The Probe was built in a new Mazda assembly plant in Flat Rock, Michigan along with the mainstream 626 sedan (the North American version of the Capella) and a companion Mazda MX-6 sports coupe. (The plant is now a Ford-Mazda joint venture known as AutoAlliance International.) Ford has also loaned Mazda some of their capacity when needed: the Mazda 121 sold in Europe was, for a time, a variant of the Ford Fiesta built in plants throughout that continent. Mazda has also made an effort in the past to sell some of Ford's cars in Japan, mainly through their Autorama dealer group.
Mazda also helped Ford develop the 1991 Explorer, which Mazda sold as the 2-door only Mazda Navajo from 1991 through 1994. Ironically, Mazda's version was unsuccessful, while the Ford (available from the start as a 4-door or 2-door model) instantly became the best selling sport-utility vehicle in the United States and kept that title for over a decade. Mazda has used Ford's Ranger pickup as the basis for its North American-market B-Series trucks, starting in 1994 and continuing through to the present.
Following their long-held fascination with alternative engine technology, Mazda introduced the first Miller cycle engine for automotive use in the Millenia luxury sedan of 1995. Though the Millenia (and its Miller-type V6 engine) were discontinued in 2002, the company has recently introduced a much smaller Miller-cycle four-cylinder engine for use in their Demio starting in 2008. As with their leadership in Wankel technology, Mazda remains (so far) the only automaker to have used a Miller-cycle engine in the automotive realm.
Further financial difficulties at Mazda during the 1990s (partly caused by losses related to the 1997 Asian financial crisis) caused Ford to increase its stake to a 33.9-percent controlling interest on 31 March 1997. In 1997, Henry Wallace was appointed President, and he set about restructuring Mazda and setting it on a new strategic direction.He laid out a new direction for the brand including the design of the present Mazda marque; he laid out a new product plan to achieve synergies with Ford, and he launched Mazda's digital innovation program to speed up the development of new products. At the same time, he started taking contol of overseas distributors, rationalized dealerships and manufacturing facilities, and driving much needed efficiencies and cost reductions in Mazda's operations. Much of his early work put Mazda back into profitability and laid the foundations for future success. Ford executive Mark Fields, who took over as Mazda's CEO later, has been credited with expanding Mazda's new product lineup and leading the turnaround during the early 2000s. Ford's increased influence during the 1990s allowed Mazda to claim another distinction in history, having maintained the first foreign-born head of a Japanese car company (starting under Henry Wallace (Scottish)). The marque has since returned to a Japanese-born CEO, under Hisakazu Imaki since 2003.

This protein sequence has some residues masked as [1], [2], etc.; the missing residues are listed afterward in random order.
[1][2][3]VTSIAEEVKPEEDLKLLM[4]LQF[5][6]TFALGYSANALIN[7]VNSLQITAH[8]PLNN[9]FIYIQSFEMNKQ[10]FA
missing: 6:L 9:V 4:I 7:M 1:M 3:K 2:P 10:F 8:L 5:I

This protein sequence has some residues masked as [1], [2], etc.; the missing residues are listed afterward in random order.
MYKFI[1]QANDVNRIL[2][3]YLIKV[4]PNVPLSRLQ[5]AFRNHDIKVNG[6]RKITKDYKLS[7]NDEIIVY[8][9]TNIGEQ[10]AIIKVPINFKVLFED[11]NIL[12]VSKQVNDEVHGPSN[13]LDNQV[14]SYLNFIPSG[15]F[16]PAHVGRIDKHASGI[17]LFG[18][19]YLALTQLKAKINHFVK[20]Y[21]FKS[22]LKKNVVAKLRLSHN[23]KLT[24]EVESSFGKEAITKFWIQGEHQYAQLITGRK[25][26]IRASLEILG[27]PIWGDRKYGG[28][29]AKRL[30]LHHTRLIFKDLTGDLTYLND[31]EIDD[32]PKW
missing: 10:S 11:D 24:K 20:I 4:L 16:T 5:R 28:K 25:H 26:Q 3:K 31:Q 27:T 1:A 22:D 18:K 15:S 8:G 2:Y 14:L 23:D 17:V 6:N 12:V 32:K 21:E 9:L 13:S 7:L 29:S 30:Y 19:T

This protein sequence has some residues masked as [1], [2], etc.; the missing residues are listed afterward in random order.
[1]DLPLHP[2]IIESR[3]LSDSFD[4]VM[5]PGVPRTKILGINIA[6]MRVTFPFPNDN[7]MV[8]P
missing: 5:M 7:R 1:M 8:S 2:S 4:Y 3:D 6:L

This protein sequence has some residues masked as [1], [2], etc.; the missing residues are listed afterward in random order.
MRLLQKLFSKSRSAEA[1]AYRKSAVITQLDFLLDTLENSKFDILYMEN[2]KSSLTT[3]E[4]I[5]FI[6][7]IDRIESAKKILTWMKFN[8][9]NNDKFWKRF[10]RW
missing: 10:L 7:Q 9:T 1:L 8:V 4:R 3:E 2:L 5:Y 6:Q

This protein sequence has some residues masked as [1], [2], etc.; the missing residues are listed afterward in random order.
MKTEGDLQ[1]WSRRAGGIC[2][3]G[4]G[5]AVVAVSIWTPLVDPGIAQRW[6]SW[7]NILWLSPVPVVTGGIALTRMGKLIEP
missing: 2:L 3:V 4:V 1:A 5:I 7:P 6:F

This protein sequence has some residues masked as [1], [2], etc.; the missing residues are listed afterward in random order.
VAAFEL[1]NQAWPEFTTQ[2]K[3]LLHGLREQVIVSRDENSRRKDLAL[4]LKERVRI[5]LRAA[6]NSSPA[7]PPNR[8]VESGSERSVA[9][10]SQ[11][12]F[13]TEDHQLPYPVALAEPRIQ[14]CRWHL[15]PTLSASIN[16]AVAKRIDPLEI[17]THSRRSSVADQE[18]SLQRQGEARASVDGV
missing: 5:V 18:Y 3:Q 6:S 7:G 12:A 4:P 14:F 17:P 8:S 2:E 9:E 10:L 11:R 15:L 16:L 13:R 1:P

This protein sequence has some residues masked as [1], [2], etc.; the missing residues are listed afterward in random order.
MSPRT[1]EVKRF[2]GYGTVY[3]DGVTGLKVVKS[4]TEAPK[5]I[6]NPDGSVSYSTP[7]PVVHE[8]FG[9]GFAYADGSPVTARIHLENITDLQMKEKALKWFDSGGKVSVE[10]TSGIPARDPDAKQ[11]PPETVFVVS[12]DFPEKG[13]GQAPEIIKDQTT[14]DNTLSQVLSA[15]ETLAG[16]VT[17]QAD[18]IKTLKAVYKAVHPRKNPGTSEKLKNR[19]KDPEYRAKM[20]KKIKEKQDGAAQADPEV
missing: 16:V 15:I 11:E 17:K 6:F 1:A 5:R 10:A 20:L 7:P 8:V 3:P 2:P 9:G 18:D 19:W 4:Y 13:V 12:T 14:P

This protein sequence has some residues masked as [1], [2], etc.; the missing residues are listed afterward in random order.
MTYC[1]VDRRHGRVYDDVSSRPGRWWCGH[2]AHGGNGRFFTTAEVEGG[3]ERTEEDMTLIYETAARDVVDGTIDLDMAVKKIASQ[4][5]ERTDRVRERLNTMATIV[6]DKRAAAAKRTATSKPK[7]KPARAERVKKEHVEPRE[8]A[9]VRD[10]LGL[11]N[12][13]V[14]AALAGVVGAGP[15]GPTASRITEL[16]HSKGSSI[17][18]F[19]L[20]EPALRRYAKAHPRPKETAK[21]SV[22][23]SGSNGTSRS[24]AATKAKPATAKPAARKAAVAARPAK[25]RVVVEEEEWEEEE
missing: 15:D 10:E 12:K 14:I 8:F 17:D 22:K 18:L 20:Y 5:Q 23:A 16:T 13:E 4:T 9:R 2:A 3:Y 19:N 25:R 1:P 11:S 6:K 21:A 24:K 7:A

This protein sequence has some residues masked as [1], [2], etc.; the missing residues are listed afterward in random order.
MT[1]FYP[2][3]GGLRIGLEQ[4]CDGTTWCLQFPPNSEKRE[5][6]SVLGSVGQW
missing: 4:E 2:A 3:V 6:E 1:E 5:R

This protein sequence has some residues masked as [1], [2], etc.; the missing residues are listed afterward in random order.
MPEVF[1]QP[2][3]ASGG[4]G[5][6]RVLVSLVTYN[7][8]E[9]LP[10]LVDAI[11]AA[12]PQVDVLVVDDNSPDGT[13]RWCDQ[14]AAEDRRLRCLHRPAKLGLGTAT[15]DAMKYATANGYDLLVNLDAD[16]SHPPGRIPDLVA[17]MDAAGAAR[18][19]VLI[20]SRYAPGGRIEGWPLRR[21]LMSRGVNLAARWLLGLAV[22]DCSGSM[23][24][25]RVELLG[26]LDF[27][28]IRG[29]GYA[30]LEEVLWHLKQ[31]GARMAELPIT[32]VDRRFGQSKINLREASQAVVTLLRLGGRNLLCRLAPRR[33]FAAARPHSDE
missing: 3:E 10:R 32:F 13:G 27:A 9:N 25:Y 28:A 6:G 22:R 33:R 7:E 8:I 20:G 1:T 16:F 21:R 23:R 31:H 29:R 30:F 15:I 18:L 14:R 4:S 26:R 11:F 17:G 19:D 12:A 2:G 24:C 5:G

Since 1997, Ford's deeper involvement in Mazda's operations has meant an increasing level of cooperation in engineering and marketing as well. The two firms now share engine designs from around the world (Ford uses Mazda's four-cylinder designs in large numbers, while Mazda has replaced its own V6 engine lines with designs from Ford) and have made several combined efforts in platform engineering. Their first major platform cooperation of this type began with the Ford Escape and Mazda Tribute models, which were effectively a global design that has since been sold in many parts of the world. The most recent Ford Focus also shares a platform with both the Mazda Axela and the Volvo S40.
Mazda has also conducted research in hydrogen-powered vehicles for several decades. As a major step in this effort, the company plans to release a hydrogen-fueled hybrid car in 2008, the Premacy Hydrogen RE compact minivan. The prototype has so far proven capable of traveling up to 200 kilometers (120 miles).